Making the Ms. a hit
Many of the women who live and work in English-speaking environments probably don’t give too much thought these days to o the simple two-letter title that often precedes our names on official letters and envelopes.
I’m talking about the “Ms.”
I was first introduced to this title back in the mid-80s during an English class at high school when we were learning the basics of official letter writing. Our teacher explained that the use of Ms. was considered less presumptuous than Miss or Mrs., which both allude to a woman’s marital status.
The argument was that the use of Ms. underscored the fact that women are their own entities, and that marital status is irrelevant when it comes to the workplace.
At age 15, I was sold. Looking back, I can’t quite explain it but I guess I simply liked the fact that I had a title that was solely mine. Furthermore, coming from an Asian community where the role of fathers and husbands is often intertwined with the “guardianship” of women, it was liberating to have a title that politely suggested I was beholden to neither.
So, it was with much interest that I read the recent obituaries honoring the American feminist Sheila Michaels, who helped put this honorific on the map.
As with most inspiring stories, it began simply – this time with an address label.
It was the early 1960s and Michaels was sharing an apartment in Manhattan, New York with a friend who had subscribed to a Marxist magazine. One day, Michaels noticed that the magazine addressed her friend as “Ms”. She pointed out this “typo” to her friend who told her that there was no mistake. Ms. was simply a neutral title. This inspired Michaels to make the title mainstream.
In 2000, she revisited this turning point in an interview with the Japan Times and said that her first reaction was: “Wonderful. Ms is me.”
The title actually had its genesis at the turn of the 20th century. According to the Oxford English Dictionary, an anonymous writer in The Sunday Republican, a local newspaper in Springfield, Massachusetts, suggested a new title for women in 1901.
“Every one has been put in an embarrassing position by ignorance of the status of some woman. To call a maiden Mrs. is only a shade worse than to insult a matron with the inferior title Miss. Yet it is not always easy to know the facts,” wrote the writer.
So s/he suggested “a more comprehensive term which does homage to the sex without expressing any views as to their domestic situation.” With this “simple” and “easy to write” title, a tactfully ambiguous compromise between Miss and Mrs., “the person concerned can translate it properly according to circumstances.”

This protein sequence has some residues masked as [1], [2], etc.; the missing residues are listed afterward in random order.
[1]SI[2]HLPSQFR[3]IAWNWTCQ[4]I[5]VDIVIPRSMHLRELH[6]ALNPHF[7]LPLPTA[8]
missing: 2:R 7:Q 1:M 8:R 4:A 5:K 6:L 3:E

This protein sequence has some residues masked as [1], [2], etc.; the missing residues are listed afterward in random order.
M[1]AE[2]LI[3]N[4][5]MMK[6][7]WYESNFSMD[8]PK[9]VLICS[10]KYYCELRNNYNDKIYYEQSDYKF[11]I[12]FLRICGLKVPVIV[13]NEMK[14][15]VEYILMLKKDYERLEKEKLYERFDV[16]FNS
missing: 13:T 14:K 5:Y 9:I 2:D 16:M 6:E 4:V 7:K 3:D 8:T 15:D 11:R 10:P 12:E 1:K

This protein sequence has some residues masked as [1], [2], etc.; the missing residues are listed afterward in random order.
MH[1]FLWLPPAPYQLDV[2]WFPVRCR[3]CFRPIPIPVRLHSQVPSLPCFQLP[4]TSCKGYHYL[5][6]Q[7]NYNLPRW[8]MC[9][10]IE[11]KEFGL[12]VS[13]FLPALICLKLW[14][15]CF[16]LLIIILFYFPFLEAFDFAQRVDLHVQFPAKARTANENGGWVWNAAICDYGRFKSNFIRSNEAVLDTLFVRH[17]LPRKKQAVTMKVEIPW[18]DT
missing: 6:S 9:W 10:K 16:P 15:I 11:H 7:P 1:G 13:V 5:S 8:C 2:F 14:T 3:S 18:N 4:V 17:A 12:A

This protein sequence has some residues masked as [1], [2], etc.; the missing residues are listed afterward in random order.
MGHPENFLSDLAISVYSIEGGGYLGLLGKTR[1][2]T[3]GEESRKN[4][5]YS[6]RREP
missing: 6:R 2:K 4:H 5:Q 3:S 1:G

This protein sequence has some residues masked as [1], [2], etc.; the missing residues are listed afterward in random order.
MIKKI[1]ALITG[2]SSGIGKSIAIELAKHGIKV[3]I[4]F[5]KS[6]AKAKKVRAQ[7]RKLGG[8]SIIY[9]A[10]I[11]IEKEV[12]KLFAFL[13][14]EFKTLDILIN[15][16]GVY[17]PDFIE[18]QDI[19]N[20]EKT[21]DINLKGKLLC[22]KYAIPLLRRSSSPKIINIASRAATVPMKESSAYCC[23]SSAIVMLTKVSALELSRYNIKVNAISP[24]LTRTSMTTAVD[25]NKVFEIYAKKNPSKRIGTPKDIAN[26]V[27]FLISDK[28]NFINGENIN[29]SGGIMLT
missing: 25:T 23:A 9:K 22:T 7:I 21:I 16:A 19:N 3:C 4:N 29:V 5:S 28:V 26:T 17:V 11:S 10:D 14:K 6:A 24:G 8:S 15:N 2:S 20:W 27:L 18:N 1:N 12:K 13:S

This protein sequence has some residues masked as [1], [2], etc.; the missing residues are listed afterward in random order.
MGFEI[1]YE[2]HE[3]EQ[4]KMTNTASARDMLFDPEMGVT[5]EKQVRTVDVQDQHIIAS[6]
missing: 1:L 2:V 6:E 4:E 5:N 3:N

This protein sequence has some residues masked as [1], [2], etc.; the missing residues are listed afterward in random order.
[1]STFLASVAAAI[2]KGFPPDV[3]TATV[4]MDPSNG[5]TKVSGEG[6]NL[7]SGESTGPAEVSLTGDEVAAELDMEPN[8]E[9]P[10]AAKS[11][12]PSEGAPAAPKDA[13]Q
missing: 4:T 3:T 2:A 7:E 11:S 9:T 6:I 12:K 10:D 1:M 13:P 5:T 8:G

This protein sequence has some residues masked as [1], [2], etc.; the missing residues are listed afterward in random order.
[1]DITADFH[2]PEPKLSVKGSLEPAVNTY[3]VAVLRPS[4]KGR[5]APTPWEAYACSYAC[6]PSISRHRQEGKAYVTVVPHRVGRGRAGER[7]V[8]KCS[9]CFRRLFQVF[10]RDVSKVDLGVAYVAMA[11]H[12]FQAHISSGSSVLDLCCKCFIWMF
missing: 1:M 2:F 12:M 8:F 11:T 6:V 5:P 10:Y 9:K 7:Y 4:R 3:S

There was even a helpful hint on how to pronounce this new word: “For oral use it might be rendered as ‘Mizz,’ which would be a close parallel to the practice long universal in many bucolic regions, where a slurred Mis’ does duty for Miss and Mrs. alike.”
Perhaps it was too revolutionary as the term failed to gain traction at the time.
It would take seven decades and a feminist who thought she’d stumbled on a typo for it to be resurrected and installed as a given in current English usage.
Michaels later recalled that the term resonated because she was a feminist and born out of wedlock: “There was no place for me. No one wanted to claim me and I didn’t want to be owned. I didn’t belong to my father and I didn’t want to belong to my husband – someone who could tell me what to do. I had not seen very many marriages I’d want to emulate – the whole idea came to me in a couple of hours. Tops,” she told the Guardian in 2007.
Thus began a quest to have the word on everyone’s lips. There weren’t many takers though – even amongst her feminist friends – given the overwhelming belief that there were bigger issues to fight for. But she used the term in 1969 during a radio interview that was heard by none other than Gloria Steinem, who was scouting around for a name for her feminist magazine. “Ms” hit the stands in 1972 and the first edition sold out in eight days.
Soon afterwards, a New York congresswoman introduced legislation that gave women the prerogative not to disclose their marital status on federal forms.
In 1986, the New York Times officially adopted the honorific. An editor’s note read: “Until now ‘Ms’ had not been used because of the belief that it had not passed sufficiently into the language to be accepted as common usage. The Times now believe that ‘Ms’ has become part of the language and is changing its policy.” Just about the same time, half a world away, an English teacher in a southern state of Malaysia instructed her students to use “Ms” when addressing women in official correspondence.
Evidently, the early history of the Ms. was one of hit and misses. Yet, we must credit Ms Sheila Michaels for her tenacity in ensuring that the Ms. triumphed in the end.
Author: Brenda Haas
Editor: Anne Thomas
I just knew I had to follow the smile in his golden eyes into the sunset. It involved jumping on a plane, while barely knowing the inner workings of his soul or where on Google’s map he lived. It involved a great deal of bravery, a trusting heart, money I wasn’t sure I had, faith the size of a mustard seed and a spirit of adventure. (From June 20, 2017)
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Date11.08.2017 | 13:37